"Next, the Advocate General examines Slovenia’s heads of claim. As regards the relationship between, on the one hand, the arbitration agreement and the arbitration award and, on the other hand, EU law, the Advocate General notes that it does not fall within any of the situations in which the EU is bound by international law."

As for the alleged infringement of the value of the rule of law and of the principle of sincere cooperation, "the Advocate General is of the view that those matters are merely ancillary to the issue of delimitation of the land and maritime boundaries between the two Member States concerned and that, accordingly, the Court does not have jurisdiction to hear and determine those complaints. Furthermore, the Advocate General states that, according to the case-law of the Court of Justice, the principle of sincere cooperation has constituted an independent basis for obligations in cases where the EU was party to a mixed agreement or where the obligations being fulfilled arose under the EU Treaties. However, the conduct at issue does not fall within either of those two situations."

"Regarding the alleged failure to fulfil obligations in relation to the common fisheries policy, border control and maritime spatial planning, the Advocate General observes that Slovenia is relying on the premise that the boundary has been determined by the arbitration award. However, the Advocate General emphasises that the award has not been implemented in the relations between the two Member States concerned. He is therefore of the opinion that, from an EU law perspective, the boundary between those two Member States has not been established. The Advocate General infers that Slovenia is seeking, by implication, to have the arbitration award implemented, which falls outside the EU’s sphere of competence," the press release said.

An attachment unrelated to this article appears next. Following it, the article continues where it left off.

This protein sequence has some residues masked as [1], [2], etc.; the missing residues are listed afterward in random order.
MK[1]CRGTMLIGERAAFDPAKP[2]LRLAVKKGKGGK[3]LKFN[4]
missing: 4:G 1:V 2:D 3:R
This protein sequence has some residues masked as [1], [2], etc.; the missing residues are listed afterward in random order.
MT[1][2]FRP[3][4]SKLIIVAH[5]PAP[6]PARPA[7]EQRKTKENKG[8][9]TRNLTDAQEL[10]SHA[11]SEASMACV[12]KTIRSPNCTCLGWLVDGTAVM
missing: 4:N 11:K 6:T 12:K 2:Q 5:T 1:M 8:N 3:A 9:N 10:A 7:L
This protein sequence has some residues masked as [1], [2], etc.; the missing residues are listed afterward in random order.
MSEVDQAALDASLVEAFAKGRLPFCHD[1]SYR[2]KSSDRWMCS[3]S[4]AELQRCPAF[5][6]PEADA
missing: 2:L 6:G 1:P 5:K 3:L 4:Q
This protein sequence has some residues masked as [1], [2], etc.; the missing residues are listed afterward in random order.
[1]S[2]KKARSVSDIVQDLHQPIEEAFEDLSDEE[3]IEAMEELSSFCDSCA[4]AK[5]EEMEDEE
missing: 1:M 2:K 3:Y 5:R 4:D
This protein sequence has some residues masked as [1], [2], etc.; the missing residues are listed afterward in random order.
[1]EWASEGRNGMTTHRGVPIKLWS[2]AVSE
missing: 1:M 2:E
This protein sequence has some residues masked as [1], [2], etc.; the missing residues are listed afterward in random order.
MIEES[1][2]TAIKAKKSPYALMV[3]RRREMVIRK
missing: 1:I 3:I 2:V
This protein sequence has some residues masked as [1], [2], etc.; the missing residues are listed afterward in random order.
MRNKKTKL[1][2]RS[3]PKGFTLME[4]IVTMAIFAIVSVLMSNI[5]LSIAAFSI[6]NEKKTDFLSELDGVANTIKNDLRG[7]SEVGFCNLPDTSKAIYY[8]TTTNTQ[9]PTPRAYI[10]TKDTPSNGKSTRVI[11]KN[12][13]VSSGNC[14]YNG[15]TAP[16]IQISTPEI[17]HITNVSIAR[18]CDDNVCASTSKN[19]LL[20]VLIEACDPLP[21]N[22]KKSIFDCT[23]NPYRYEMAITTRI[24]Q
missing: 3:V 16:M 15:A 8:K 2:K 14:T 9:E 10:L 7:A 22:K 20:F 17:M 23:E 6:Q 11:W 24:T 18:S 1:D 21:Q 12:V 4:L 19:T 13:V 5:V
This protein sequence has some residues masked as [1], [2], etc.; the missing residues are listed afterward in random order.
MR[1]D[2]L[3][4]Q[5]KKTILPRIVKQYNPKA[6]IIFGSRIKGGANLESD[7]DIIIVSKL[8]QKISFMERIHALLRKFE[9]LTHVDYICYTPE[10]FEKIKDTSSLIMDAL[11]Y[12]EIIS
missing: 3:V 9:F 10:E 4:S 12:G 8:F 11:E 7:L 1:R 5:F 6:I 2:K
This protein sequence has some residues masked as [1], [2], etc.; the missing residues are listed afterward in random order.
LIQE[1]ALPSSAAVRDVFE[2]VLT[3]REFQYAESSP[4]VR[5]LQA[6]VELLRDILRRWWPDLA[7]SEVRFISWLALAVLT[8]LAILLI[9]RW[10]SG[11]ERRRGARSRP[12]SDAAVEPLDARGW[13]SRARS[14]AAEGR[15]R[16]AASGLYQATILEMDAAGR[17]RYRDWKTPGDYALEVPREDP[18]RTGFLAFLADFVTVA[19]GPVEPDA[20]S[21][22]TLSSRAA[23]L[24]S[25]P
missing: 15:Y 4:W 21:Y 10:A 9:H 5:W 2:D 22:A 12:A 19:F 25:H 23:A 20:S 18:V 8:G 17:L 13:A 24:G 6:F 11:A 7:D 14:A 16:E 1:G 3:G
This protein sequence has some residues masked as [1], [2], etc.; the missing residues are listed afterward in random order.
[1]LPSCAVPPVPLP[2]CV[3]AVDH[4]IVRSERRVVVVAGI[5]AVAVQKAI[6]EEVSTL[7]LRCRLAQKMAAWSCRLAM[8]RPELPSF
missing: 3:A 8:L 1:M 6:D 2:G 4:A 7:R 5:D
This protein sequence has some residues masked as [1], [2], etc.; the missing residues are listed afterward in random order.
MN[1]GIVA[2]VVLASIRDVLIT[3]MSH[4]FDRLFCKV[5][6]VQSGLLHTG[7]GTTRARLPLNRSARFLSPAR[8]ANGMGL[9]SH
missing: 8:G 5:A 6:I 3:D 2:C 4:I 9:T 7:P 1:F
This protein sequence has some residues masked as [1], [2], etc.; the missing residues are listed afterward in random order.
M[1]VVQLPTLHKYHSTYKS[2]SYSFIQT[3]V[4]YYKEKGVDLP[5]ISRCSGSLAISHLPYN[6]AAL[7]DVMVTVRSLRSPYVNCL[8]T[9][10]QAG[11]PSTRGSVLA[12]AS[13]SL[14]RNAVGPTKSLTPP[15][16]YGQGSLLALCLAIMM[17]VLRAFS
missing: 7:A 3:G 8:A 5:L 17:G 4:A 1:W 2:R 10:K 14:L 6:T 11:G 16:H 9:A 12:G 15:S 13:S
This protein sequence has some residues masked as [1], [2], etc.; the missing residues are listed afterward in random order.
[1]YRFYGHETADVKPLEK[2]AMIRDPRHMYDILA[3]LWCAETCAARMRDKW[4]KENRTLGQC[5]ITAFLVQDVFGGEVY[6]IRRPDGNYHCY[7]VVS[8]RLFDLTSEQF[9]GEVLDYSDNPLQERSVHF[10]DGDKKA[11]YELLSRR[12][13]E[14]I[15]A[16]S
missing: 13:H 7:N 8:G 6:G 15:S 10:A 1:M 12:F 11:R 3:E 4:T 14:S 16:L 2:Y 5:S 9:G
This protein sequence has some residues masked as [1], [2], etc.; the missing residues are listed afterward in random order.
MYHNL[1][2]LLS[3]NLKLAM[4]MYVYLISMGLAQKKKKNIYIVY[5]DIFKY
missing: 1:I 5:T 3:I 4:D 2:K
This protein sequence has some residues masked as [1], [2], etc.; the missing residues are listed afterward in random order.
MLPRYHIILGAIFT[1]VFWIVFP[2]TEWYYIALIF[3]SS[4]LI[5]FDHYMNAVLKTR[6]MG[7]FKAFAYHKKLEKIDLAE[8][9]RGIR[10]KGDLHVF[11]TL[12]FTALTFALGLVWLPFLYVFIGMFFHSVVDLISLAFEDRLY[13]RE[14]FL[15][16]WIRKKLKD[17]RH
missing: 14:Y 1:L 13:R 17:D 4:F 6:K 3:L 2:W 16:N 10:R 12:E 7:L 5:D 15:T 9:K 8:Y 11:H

The Advocate General concludes that "the alleged infringements of EU law are ancillary to the issue of determining the boundary between Croatia and Slovenia. Determining that boundary is, by its very nature, a matter of public international law in respect of which the Court does not have jurisdiction."

Court spokesman Lehoczki said that sometimes a party lodged objections to an advocate general's opinion, which the Court noted in its judgment and decided on the legal and factual elements available.

He added that sometimes, after an advocate general's opinion was published, a party might also request another hearing but that this was not customary and that in nearly all cases the Court only mentioned those arguments in the judgment and decided on the legal and factual elements available.

More news about the border dispute between Croatia and Slovenia can be found in the Politics section.

Tuesday, 26 November 2019

Croatia: Slovenia's Parliament Confirms Arbitration Was Compromised

ZAGREB, November 26, 2019 - The international community knows that the arbitration proceedings in the Croatia-Slovenia border dispute was compromised and now that has been confirmed in Slovenia's parliament, Foreign and European Affairs Minister Gordan Grlic Radman said in Brussels on Monday.

"The arbitration proceedings have been compromised and the international community is aware of that fact and that fact has now been confirmed in Slovenia's parliament. Who else needs to confirm that the arbitration proceedings were compromised if even the country that claims it wasn't, no longer thinks so," Grlić Radman said commenting on a report by a parliamentary commission for the oversight of Slovenian secret services.

The report actually admits that the Slovenian secret service SOVA had from the very start of the border arbitration process provided support to Slovenian diplomats in their attempts to lobby for the Slovenian side.

Grlić Radman reiterated Croatia's stance regarding the Croatian-Slovenian border dispute, saying that this is a bilateral matter that needs to be resolved by the two countries.